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  #11  
Old 12-24-2018, 11:22 AM
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az_gila az_gila is offline
 
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Quote:
Originally Posted by Saville View Post
DIY would cost $100 give or take and some time.

Were I to update the panel the task would take me months just to do the panel. Then there's the question of whether or not I'd have to swap out autopilot servos etc.

I don't have lots of free time to do major projects on the plane.

But I have the time to work in the shop at home on a DIY project for a unit that I don't always need to have in the plane and operational.

The Stratux idea is within the realm of cost vs time considerations.
Yes... it all comes down to a balance of time - money - location....

I did think the sensors would be more expensive.

Which parameters are you thinking of logging?

As I said, DIY is more fun.
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  #12  
Old 12-24-2018, 12:09 PM
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Ed_Wischmeyer Ed_Wischmeyer is offline
 
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If you want to log performance data, you?ll want airspeed altitude. You can derive vertical speed. GPS will be much less important, and not good enough for performance data.
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  #13  
Old 12-24-2018, 12:34 PM
jacoby jacoby is offline
 
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Originally Posted by Saville View Post
But then I remembered my Foreflight/iPad will log flight data and I looked at some of the KML files. I'm wondering if this is accurate enough. This is what I saw:

<altitudeMode>absolute</altitudeMode>

Evidently this means height above sea level. But what does it use for "sea Level"? MSL?


I have to figure out what this line means:

<gx:interpolate>1</gx:interpolate>


What is it interpolating? Successive GPS readings? How does this affect accuracy?
KML uses WGS84 projection and altitude is based on EGM96: "The KML encoding of every kml:Location and coordinate tuple uses geodetic longitude, geodetic latitude, and altitude (in that order) as defined in Annex B. Note that altitude is measured from the vertical datum, which is the WGS84 EGM96 Geoid. The altitude measurement (orthometric H) is illustrated in Figure 1."

http://docs.opengeospatial.org/is/12...-007r2.html#14

gx:interpolate is a google extension (hence the gx prefix). Its documentation is: "Boolean value. If the multi-track contains multiple <gx:Track> elements, specifies whether to interpolate missing values between the end of the first track and the beginning of the next one. When the default value (0) is used, the icon or model stops at the end of one track and then jumps to the start of the next one."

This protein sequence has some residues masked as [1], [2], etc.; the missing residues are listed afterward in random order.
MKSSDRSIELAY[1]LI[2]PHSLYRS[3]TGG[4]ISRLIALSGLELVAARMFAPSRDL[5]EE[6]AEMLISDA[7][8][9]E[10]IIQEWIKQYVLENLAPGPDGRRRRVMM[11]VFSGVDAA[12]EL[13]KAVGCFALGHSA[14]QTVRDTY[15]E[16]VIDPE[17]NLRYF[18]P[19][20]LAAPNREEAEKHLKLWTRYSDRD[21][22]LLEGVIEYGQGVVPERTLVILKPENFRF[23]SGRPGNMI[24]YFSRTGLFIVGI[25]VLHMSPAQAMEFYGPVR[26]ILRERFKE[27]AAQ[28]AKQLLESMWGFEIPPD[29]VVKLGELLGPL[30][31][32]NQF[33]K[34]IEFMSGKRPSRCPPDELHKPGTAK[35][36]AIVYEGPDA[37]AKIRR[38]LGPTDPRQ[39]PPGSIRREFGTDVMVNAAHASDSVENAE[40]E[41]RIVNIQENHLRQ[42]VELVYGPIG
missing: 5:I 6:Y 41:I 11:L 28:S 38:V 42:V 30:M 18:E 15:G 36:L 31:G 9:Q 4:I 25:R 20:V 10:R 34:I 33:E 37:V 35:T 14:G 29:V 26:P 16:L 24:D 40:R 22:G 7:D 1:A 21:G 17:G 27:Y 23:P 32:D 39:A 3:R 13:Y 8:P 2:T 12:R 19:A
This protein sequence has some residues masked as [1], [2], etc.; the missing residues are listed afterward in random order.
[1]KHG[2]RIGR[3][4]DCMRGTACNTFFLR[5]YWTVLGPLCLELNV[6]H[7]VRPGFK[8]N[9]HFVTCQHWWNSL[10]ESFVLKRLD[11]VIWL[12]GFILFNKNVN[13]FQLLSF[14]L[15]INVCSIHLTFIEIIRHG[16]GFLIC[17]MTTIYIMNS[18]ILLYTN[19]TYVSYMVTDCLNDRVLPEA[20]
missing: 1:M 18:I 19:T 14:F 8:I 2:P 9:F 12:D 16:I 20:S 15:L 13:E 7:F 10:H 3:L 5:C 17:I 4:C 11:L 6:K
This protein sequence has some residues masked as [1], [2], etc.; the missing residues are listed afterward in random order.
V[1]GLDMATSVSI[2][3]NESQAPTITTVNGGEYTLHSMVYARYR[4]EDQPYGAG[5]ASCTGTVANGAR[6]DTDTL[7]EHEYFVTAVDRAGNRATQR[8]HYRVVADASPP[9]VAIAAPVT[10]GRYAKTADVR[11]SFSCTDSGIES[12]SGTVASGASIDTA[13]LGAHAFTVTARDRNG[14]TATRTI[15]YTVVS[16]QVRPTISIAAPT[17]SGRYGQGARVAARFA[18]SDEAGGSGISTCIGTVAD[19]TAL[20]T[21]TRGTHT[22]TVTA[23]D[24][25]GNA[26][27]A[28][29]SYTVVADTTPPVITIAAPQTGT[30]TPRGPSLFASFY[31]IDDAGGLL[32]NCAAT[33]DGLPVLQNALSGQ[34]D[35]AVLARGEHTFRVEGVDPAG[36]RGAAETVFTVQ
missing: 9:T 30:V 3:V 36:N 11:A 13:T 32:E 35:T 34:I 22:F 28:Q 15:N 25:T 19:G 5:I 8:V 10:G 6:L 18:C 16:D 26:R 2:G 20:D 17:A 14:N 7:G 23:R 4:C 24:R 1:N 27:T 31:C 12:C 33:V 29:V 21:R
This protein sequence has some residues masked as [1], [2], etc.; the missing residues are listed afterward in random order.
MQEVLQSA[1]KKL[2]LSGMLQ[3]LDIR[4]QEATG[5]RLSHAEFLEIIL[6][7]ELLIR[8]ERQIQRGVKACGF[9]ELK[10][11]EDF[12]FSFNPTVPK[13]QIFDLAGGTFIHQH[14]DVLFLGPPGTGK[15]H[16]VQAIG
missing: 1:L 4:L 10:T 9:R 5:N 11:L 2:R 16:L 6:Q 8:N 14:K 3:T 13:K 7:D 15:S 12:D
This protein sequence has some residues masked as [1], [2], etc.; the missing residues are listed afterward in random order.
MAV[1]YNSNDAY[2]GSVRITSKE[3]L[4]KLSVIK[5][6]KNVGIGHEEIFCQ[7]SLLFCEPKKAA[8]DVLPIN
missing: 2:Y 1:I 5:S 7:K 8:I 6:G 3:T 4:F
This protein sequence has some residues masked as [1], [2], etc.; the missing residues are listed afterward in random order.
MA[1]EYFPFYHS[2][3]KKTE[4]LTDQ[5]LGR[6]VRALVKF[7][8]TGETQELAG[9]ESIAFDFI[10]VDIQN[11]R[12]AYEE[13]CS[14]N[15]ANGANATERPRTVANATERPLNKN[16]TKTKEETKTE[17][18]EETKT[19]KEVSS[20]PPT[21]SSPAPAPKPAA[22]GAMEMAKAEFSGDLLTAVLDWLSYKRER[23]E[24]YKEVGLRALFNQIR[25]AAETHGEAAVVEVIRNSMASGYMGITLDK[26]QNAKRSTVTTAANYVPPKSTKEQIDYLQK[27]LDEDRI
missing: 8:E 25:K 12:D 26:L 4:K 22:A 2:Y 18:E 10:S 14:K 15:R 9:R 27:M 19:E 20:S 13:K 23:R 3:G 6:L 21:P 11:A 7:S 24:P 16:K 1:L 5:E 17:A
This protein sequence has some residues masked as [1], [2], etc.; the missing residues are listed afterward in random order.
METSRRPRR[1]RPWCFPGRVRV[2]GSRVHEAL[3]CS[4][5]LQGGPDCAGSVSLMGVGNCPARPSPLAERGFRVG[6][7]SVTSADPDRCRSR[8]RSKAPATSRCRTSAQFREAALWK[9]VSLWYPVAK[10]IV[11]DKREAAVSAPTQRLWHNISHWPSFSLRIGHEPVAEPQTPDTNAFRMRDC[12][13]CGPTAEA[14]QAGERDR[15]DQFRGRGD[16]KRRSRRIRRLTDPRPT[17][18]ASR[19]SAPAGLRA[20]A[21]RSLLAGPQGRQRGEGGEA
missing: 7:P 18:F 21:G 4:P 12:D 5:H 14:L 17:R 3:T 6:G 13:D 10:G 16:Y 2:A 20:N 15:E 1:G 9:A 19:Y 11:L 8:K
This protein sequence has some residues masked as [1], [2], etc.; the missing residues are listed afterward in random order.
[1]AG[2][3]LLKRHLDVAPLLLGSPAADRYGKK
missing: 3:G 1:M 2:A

https://developers.google.com/kml/do...#gxinterpolate


I don't know what coordinate system a COTS GPS will use but it's likely to be WGS84.
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  #14  
Old 12-30-2018, 08:45 PM
David Paule David Paule is offline
 
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One feature that might come in handy would be a user-settable flag, that you can use to denote the beginning or end of a test run, or a specific GPS location, or something of that nature.

Dave
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  #15  
Old 12-31-2018, 07:00 AM
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Quote:
Originally Posted by David Paule View Post
One feature that might come in handy would be a user-settable flag, that you can use to denote the beginning or end of a test run, or a specific GPS location, or something of that nature.

Dave
That idea occurred tome as I was flying wind direction determination circles last week and using my Foreflight Track Logger to capture the data:

If I had a Flight Data Recorder (FDR), the wind direction and speed circles would be useless to me because I needed the results during the flight in order to then fly the upwind and downwind legs.

But if I had a simple display for, say, a Raspberry Pi FDR and a button, I could start the circle, press the button to tell the Pi to begin recording. Press the button when the circle was complete, and that would signal the FDR to:

1) Stop recording
2) Determine the min and max GPS ground track speeds
3) Determine the GPS heading for those min/max speeds
4) Display that data on the simple display.